57th Street–Seventh Avenue (BMT Broadway Line)
|57th Street–Seventh Avenue
|New York City Subway rapid transit station|
Downtown island platform
|Address||West 57th Street & Seventh Avenue
New York, NY 10019
|Line||BMT Broadway Line|
|Services||N (all times)
Q (all times)
R (all except late nights)
|Transit connections||New York City Bus: M7, M20, M31, M57|
|Platforms||2 island platforms
|Opened||July 10, 1919 |
|Former/other names||Midtown–57th Street|
|Passengers (2015)||9,512,090 2.1%|
|Rank||34 out of 422|
|Next north||Fifth Avenue–59th Street: N Q R
Lexington Avenue–63rd Street (63rd): no regular service
|Next south||49th Street (local): N Q R
Times Square–42nd Street (express): Q
57th Street–Seventh Avenue is an express station on the BMT Broadway Line of the New York City Subway. Located in Midtown Manhattan at the intersection of 57th Street and Seventh Avenue, it is served by the N and Q trains at all times and the R train at all times except late nights.
On the subway map and on announcements, the station is called 57th Street–Seventh Avenue, but is also sometimes called Midtown–57th Street to distinguish it from 57th Street on the IND Sixth Avenue Line, which runs underneath Sixth Avenue. It is directly adjacent to Carnegie Hall.
|M||Mezzanine||Fare control, station agent
(Elevator at SW corner of 57th Street and Seventh Avenue. Note: Platform level is not accessible)
|Southbound local||← toward Coney Island–Stillwell Avenue via Sea Beach (49th Street)
← toward Coney Island–Stillwell Avenue via Brighton (weekdays) (49th Street)
← toward Bay Ridge–95th Street (49th Street)
|Southbound express||← toward Coney Island–Stillwell Avenue via Sea Beach (some rush-hour trips) (49th Street)
← toward Coney Island–Stillwell Avenue via Brighton (weekends and late nights) (Times Square–42nd Street all except late nights; 49th Street late nights)
|Northbound express||← toward Coney Island–Stillwell Avenue via Brighton (weekends and late nights) (Times Square–42nd Street all except late nights; 49th Street late nights)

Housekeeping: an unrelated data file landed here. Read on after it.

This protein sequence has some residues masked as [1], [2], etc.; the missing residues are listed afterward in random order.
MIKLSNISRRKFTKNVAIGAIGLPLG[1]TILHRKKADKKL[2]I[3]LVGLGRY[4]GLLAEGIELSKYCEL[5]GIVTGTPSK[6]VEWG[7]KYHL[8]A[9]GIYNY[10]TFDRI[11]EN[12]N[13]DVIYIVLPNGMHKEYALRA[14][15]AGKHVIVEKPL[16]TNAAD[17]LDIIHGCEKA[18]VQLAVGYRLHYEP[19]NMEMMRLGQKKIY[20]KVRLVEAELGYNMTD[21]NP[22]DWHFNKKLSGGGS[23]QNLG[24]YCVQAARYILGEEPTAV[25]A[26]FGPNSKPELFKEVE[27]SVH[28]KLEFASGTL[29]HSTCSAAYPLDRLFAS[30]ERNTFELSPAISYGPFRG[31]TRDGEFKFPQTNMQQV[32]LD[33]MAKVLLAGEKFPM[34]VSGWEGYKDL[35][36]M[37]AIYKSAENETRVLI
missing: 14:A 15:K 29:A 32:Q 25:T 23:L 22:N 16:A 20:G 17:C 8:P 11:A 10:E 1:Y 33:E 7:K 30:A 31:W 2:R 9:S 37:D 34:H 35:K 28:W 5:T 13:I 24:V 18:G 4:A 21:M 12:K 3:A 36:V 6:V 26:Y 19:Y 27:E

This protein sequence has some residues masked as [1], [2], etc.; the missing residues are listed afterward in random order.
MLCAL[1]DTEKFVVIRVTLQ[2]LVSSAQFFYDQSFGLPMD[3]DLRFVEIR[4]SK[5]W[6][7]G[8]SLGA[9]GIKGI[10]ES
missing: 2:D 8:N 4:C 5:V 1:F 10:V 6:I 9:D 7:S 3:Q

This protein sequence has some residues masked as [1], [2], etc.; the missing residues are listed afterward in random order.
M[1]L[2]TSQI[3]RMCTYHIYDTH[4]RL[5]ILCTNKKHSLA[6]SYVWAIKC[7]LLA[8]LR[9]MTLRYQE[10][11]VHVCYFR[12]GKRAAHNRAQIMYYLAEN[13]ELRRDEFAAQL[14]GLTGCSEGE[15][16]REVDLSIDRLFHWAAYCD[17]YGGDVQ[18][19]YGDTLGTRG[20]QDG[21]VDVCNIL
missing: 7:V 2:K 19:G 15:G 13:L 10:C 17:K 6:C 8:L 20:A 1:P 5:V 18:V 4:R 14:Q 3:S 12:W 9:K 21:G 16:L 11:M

(and some rush-hour trips) (under construction) toward 96th Street (Lexington Avenue–63rd Street) →
|Northbound local||→ ( weekdays) toward Astoria–Ditmars Boulevard (Fifth Avenue–59th Street) →
→ toward Forest Hills–71st Avenue (Fifth Avenue–59th Street) →
When this station opened on July 10, 1919, the BMT Broadway Line had ended north of this station as six trackways, of which only two tracks (local tracks) continued to the 60th Street Tunnel to Queens. The other four trackways, both the express tracks and the outermost trackways (both of the outermost trackways are ramps which have never been used) curve slightly west before ending, which were a provision for the line to run to Upper Manhattan via Central Park West.
With four tracks and two island platforms, this station is the northernmost express station on the BMT Broadway Line. Much of the BMT system is chained from the zero point here. Most trains use the local tracks, which continue north under 59th and 60th Streets to Queens. Late night and weekend Q trains short turn on the center express tracks, which continue north as the BMT 63rd Street Line to Lexington Avenue–63rd Street, but are not currently used in revenue service. Future plans provide for Q trains to continue past 57th Street under 63rd Street to the Second Avenue Subway, which is currently being built to 96th Street with stops at 72nd, 86th and 96th Streets.
North of the station, the local tracks continue into the 60th Street Tunnel to Queens, while the express tracks continue to 63rd Street, with switches to the 60th Street tunnel. South of the station, there are also crossovers between the two express tracks, between both northbound tracks, and between both southbound tracks.
This station underwent an overhaul in the late 1970s, which included fixing the station's structure and replacing the original wall tiles, old signs, and incandescent lighting with 1970s modern-look wall tile band and tablet mosaics, signs and fluorescent lights. Staircases and platform edges were also repaired.